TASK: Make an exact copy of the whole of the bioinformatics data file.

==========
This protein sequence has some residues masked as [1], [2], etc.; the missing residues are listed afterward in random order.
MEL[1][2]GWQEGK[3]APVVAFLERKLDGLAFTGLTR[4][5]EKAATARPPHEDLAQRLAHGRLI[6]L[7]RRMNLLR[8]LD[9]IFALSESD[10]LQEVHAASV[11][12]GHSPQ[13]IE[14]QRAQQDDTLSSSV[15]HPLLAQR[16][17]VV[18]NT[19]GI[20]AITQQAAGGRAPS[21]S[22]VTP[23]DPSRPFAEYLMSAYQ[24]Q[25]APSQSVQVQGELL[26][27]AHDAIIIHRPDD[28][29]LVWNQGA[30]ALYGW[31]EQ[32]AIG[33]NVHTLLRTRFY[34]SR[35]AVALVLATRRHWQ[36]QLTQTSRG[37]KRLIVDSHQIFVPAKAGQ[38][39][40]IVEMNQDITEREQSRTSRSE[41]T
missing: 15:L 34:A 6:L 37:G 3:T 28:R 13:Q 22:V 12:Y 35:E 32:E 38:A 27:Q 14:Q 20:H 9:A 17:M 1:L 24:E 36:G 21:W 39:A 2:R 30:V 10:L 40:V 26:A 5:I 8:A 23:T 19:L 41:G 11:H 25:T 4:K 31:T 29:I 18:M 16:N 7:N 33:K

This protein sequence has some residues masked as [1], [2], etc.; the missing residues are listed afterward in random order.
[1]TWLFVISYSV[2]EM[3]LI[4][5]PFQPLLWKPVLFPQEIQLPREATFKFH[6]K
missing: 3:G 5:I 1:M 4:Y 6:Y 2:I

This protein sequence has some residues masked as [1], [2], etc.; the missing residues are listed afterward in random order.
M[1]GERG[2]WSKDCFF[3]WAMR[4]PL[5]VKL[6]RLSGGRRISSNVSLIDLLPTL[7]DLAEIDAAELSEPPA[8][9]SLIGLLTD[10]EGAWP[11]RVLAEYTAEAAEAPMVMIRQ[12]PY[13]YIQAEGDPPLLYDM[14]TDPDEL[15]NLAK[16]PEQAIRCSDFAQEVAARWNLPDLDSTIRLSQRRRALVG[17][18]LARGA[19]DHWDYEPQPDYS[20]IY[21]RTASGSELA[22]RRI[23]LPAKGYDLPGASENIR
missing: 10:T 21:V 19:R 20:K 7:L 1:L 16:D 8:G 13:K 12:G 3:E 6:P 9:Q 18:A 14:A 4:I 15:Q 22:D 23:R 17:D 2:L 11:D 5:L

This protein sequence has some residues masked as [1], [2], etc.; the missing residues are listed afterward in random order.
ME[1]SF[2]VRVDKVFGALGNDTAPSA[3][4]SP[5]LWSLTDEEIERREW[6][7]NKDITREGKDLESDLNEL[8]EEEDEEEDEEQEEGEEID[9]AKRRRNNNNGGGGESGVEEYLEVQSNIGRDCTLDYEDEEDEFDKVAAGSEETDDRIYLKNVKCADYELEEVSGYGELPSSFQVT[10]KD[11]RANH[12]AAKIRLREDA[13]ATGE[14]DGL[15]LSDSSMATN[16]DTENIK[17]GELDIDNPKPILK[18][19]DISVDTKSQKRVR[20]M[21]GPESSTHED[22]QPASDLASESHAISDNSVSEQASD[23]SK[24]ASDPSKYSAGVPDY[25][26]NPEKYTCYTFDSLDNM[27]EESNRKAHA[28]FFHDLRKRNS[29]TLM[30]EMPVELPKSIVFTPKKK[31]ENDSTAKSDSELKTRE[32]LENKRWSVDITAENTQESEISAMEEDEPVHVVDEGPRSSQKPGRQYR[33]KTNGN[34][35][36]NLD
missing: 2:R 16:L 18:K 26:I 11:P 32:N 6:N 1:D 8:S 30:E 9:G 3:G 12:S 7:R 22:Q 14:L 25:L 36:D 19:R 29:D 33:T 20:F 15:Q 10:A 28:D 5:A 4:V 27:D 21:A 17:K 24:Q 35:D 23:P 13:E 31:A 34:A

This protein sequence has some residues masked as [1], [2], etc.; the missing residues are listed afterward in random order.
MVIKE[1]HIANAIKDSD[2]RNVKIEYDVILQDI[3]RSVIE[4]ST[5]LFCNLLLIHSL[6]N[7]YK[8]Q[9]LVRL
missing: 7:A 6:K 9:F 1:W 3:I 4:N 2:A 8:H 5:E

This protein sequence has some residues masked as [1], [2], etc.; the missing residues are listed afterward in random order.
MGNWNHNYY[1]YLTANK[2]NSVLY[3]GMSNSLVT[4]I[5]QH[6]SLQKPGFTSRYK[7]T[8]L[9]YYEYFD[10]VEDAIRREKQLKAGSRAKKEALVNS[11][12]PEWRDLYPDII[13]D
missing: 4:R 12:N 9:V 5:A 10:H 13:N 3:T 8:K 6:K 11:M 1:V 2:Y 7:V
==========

This protein sequence has some residues masked as [1], [2], etc.; the missing residues are listed afterward in random order.
MEL[1][2]GWQEGK[3]APVVAFLERKLDGLAFTGLTR[4][5]EKAATARPPHEDLAQRLAHGRLI[6]L[7]RRMNLLR[8]LD[9]IFALSESD[10]LQEVHAASV[11][12]GHSPQ[13]IE[14]QRAQQDDTLSSSV[15]HPLLAQR[16][17]VV[18]NT[19]GI[20]AITQQAAGGRAPS[21]S[22]VTP[23]DPSRPFAEYLMSAYQ[24]Q[25]APSQSVQVQGELL[26][27]AHDAIIIHRPDD[28][29]LVWNQGA[30]ALYGW[31]EQ[32]AIG[33]NVHTLLRTRFY[34]SR[35]AVALVLATRRHWQ[36]QLTQTSRG[37]KRLIVDSHQIFVPAKAGQ[38][39][40]IVEMNQDITEREQSRTSRSE[41]T
missing: 15:L 34:A 6:L 37:G 3:T 28:R 13:Q 22:V 12:Y 35:E 32:E 38:A 27:Q 14:Q 20:H 9:A 17:M 1:L 24:E 36:G 21:W 39:A 2:R 30:V 10:L 40:V 26:A 5:I 8:A 23:T 19:L 41:G 11:H 25:T 4:K 31:T 29:I 18:M 16:N 7:N 33:K

This protein sequence has some residues masked as [1], [2], etc.; the missing residues are listed afterward in random order.
[1]TWLFVISYSV[2]EM[3]LI[4][5]PFQPLLWKPVLFPQEIQLPREATFKFH[6]K
missing: 3:G 5:I 1:M 4:Y 6:Y 2:I

This protein sequence has some residues masked as [1], [2], etc.; the missing residues are listed afterward in random order.
M[1]GERG[2]WSKDCFF[3]WAMR[4]PL[5]VKL[6]RLSGGRRISSNVSLIDLLPTL[7]DLAEIDAAELSEPPA[8][9]SLIGLLTD[10]EGAWP[11]RVLAEYTAEAAEAPMVMIRQ[12]PY[13]YIQAEGDPPLLYDM[14]TDPDEL[15]NLAK[16]PEQAIRCSDFAQEVAARWNLPDLDSTIRLSQRRRALVG[17][18]LARGA[19]DHWDYEPQPDYS[20]IY[21]RTASGSELA[22]RRI[23]LPAKGYDLPGASENIR
missing: 10:T 21:V 19:R 20:K 7:L 1:L 16:D 8:G 13:K 12:G 3:E 6:P 9:Q 18:A 14:A 4:I 15:Q 22:D 23:R 17:D 2:L 11:D 5:L

This protein sequence has some residues masked as [1], [2], etc.; the missing residues are listed afterward in random order.
ME[1]SF[2]VRVDKVFGALGNDTAPSA[3][4]SP[5]LWSLTDEEIERREW[6][7]NKDITREGKDLESDLNEL[8]EEEDEEEDEEQEEGEEID[9]AKRRRNNNNGGGGESGVEEYLEVQSNIGRDCTLDYEDEEDEFDKVAAGSEETDDRIYLKNVKCADYELEEVSGYGELPSSFQVT[10]KD[11]RANH[12]AAKIRLREDA[13]ATGE[14]DGL[15]LSDSSMATN[16]DTENIK[17]GELDIDNPKPILK[18][19]DISVDTKSQKRVR[20]M[21]GPESSTHED[22]QPASDLASESHAISDNSVSEQASD[23]SK[24]ASDPSKYSAGVPDY[25][26]NPEKYTCYTFDSLDNM[27]EESNRKAHA[28]FFHDLRKRNS[29]TLM[30]EMPVELPKSIVFTPKKK[31]ENDSTAKSDSELKTRE[32]LENKRWSVDITAENTQESEISAMEEDEPVHVVDEGPRSSQKPGRQYR[33]KTNGN[34][35][36]NLD
missing: 2:R 16:L 18:K 26:I 11:P 32:N 6:N 1:D 8:S 30:E 9:G 3:G 12:S 7:R 22:Q 14:L 25:L 36:D 19:R 29:D 33:T 20:F 15:Q 10:A 28:D 5:A 4:V 27:D 21:A 17:K 24:Q 35:D 23:P 13:E 31:A 34:A

This protein sequence has some residues masked as [1], [2], etc.; the missing residues are listed afterward in random order.
MVIKE[1]HIANAIKDSD[2]RNVKIEYDVILQDI[3]RSVIE[4]ST[5]LFCNLLLIHSL[6]N[7]YK[8]Q[9]LVRL
missing: 7:A 6:K 9:F 1:W 3:I 4:N 2:A 8:H 5:E

This protein sequence has some residues masked as [1], [2], etc.; the missing residues are listed afterward in random order.
MGNWNHNYY[1]YLTANK[2]NSVLY[3]GMSNSLVT[4]I[5]QH[6]SLQKPGFTSRYK[7]T[8]L[9]YYEYFD[10]VEDAIRREKQLKAGSRAKKEALVNS[11][12]PEWRDLYPDII[13]D
missing: 4:R 12:N 9:V 5:A 10:H 13:N 3:T 8:K 6:K 11:M 1:V 2:Y 7:V